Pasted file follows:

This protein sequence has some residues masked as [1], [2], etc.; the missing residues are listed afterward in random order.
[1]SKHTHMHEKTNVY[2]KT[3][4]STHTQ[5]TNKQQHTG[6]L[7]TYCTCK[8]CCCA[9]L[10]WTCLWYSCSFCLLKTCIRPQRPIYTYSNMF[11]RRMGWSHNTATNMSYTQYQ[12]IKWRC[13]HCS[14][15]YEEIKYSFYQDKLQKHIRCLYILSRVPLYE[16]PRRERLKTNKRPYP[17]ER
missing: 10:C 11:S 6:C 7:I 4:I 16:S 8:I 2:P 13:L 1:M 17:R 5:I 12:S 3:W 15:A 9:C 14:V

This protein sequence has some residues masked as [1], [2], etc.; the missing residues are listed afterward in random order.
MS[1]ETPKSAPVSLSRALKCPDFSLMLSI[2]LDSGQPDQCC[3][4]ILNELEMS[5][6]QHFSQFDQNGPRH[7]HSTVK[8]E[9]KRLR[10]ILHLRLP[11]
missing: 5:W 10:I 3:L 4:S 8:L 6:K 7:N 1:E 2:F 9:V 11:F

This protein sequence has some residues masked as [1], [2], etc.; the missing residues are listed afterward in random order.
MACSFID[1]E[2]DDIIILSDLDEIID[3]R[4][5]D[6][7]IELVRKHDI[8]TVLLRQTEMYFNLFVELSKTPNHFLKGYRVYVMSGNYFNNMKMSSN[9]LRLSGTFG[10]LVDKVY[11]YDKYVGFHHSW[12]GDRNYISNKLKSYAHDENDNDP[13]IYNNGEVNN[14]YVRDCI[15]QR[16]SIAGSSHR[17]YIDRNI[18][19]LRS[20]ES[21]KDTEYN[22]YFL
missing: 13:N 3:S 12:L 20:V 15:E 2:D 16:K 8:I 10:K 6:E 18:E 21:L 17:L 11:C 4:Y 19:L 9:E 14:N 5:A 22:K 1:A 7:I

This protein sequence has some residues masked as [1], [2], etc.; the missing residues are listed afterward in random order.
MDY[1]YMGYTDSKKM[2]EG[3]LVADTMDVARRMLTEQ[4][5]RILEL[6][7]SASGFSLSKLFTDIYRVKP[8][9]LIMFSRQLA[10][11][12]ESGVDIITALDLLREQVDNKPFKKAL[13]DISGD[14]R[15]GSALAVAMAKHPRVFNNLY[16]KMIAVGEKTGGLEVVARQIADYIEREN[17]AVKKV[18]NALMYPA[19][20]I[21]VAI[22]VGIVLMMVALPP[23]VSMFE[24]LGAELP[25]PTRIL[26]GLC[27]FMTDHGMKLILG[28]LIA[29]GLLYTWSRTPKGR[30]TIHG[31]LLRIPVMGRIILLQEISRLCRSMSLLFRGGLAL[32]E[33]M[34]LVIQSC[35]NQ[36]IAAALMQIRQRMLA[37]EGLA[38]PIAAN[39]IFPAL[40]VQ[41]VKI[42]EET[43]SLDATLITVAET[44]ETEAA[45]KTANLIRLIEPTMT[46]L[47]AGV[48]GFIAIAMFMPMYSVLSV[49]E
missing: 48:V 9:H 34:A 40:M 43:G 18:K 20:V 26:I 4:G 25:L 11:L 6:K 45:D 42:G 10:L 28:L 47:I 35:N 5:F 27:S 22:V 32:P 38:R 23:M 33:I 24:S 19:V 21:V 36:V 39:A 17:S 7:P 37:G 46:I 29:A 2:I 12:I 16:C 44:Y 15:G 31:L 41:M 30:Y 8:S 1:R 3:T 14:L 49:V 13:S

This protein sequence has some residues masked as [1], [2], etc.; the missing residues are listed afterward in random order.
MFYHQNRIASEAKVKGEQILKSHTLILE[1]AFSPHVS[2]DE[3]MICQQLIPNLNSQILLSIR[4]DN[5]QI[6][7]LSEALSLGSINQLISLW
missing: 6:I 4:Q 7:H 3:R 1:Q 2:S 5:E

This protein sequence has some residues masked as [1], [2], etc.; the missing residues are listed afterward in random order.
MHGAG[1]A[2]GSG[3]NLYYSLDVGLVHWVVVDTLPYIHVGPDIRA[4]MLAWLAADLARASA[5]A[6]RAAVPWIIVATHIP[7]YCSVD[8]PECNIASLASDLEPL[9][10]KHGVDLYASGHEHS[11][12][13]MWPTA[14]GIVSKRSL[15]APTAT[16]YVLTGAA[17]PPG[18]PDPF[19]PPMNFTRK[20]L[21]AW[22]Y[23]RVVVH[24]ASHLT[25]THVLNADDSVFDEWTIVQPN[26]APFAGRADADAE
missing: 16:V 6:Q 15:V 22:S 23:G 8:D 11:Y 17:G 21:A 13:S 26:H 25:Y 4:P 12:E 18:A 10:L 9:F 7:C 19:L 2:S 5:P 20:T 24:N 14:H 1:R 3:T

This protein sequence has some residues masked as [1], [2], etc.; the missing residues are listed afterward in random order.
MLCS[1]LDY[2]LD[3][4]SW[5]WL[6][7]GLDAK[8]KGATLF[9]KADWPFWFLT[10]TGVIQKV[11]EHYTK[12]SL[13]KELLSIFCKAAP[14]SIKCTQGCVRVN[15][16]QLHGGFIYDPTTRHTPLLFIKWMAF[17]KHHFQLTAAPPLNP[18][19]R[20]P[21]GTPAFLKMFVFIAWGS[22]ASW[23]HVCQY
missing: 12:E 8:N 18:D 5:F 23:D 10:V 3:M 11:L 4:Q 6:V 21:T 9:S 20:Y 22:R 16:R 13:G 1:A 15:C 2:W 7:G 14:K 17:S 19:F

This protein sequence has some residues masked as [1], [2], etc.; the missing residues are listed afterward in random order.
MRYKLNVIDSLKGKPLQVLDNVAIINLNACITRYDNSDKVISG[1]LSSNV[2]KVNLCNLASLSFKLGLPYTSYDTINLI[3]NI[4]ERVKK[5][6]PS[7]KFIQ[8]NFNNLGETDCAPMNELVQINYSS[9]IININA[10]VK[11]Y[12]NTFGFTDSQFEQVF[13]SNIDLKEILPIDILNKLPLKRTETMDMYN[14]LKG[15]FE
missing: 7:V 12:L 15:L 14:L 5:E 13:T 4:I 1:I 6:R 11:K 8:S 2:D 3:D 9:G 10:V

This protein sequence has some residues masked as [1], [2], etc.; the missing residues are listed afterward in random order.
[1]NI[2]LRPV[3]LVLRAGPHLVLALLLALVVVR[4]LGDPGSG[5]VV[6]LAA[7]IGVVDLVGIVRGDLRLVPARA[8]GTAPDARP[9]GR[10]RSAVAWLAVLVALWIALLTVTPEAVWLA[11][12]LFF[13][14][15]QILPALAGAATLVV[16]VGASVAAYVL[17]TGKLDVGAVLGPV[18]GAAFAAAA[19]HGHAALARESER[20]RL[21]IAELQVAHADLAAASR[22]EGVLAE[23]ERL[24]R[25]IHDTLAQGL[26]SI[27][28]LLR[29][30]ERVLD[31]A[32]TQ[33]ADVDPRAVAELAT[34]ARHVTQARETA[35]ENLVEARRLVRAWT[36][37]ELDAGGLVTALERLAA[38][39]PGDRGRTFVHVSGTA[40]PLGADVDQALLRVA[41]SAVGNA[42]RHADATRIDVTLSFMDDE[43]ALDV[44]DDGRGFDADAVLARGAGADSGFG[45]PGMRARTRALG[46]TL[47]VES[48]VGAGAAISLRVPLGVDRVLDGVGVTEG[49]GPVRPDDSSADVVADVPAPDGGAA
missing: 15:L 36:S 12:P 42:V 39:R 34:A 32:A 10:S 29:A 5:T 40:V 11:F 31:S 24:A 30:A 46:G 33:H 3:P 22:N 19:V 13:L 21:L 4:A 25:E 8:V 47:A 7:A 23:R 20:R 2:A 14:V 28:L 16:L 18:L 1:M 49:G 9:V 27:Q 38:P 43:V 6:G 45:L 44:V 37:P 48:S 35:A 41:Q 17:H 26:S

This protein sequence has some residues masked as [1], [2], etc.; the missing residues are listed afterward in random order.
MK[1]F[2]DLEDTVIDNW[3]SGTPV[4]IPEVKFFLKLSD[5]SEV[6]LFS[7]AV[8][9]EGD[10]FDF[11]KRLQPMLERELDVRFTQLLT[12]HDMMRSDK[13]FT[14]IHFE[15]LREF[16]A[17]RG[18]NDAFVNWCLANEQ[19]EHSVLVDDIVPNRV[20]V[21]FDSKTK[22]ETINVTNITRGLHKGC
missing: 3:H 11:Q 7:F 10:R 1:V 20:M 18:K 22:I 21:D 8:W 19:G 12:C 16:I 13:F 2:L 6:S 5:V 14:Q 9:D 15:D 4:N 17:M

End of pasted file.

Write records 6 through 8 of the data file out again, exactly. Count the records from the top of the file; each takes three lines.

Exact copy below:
This protein sequence has some residues masked as [1], [2], etc.; the missing residues are listed afterward in random order.
MHGAG[1]A[2]GSG[3]NLYYSLDVGLVHWVVVDTLPYIHVGPDIRA[4]MLAWLAADLARASA[5]A[6]RAAVPWIIVATHIP[7]YCSVD[8]PECNIASLASDLEPL[9][10]KHGVDLYASGHEHS[11][12][13]MWPTA[14]GIVSKRSL[15]APTAT[16]YVLTGAA[17]PPG[18]PDPF[19]PPMNFTRK[20]L[21]AW[22]Y[23]RVVVH[24]ASHLT[25]THVLNADDSVFDEWTIVQPN[26]APFAGRADADAE
missing: 16:V 6:Q 15:V 22:S 23:G 8:D 11:Y 17:G 21:A 13:S 26:H 25:Y 4:P 12:E 18:A 10:L 9:F 7:C 19:L 2:S 5:P 20:T 24:N 14:H 1:R 3:T

This protein sequence has some residues masked as [1], [2], etc.; the missing residues are listed afterward in random order.
MLCS[1]LDY[2]LD[3][4]SW[5]WL[6][7]GLDAK[8]KGATLF[9]KADWPFWFLT[10]TGVIQKV[11]EHYTK[12]SL[13]KELLSIFCKAAP[14]SIKCTQGCVRVN[15][16]QLHGGFIYDPTTRHTPLLFIKWMAF[17]KHHFQLTAAPPLNP[18][19]R[20]P[21]GTPAFLKMFVFIAWGS[22]ASW[23]HVCQY
missing: 12:E 8:N 18:D 5:F 23:D 10:V 3:M 11:L 4:Q 6:V 21:T 9:S 20:Y 22:R 16:R 13:G 1:A 15:C 2:W 7:G 14:K 17:S 19:F

This protein sequence has some residues masked as [1], [2], etc.; the missing residues are listed afterward in random order.
MRYKLNVIDSLKGKPLQVLDNVAIINLNACITRYDNSDKVISG[1]LSSNV[2]KVNLCNLASLSFKLGLPYTSYDTINLI[3]NI[4]ERVKK[5][6]PS[7]KFIQ[8]NFNNLGETDCAPMNELVQINYSS[9]IININA[10]VK[11]Y[12]NTFGFTDSQFEQVF[13]SNIDLKEILPIDILNKLPLKRTETMDMYN[14]LKG[15]FE
missing: 7:V 12:L 15:L 14:L 5:E 13:T 4:I 1:I 6:R 11:K 8:S 2:D 3:D 9:G 10:V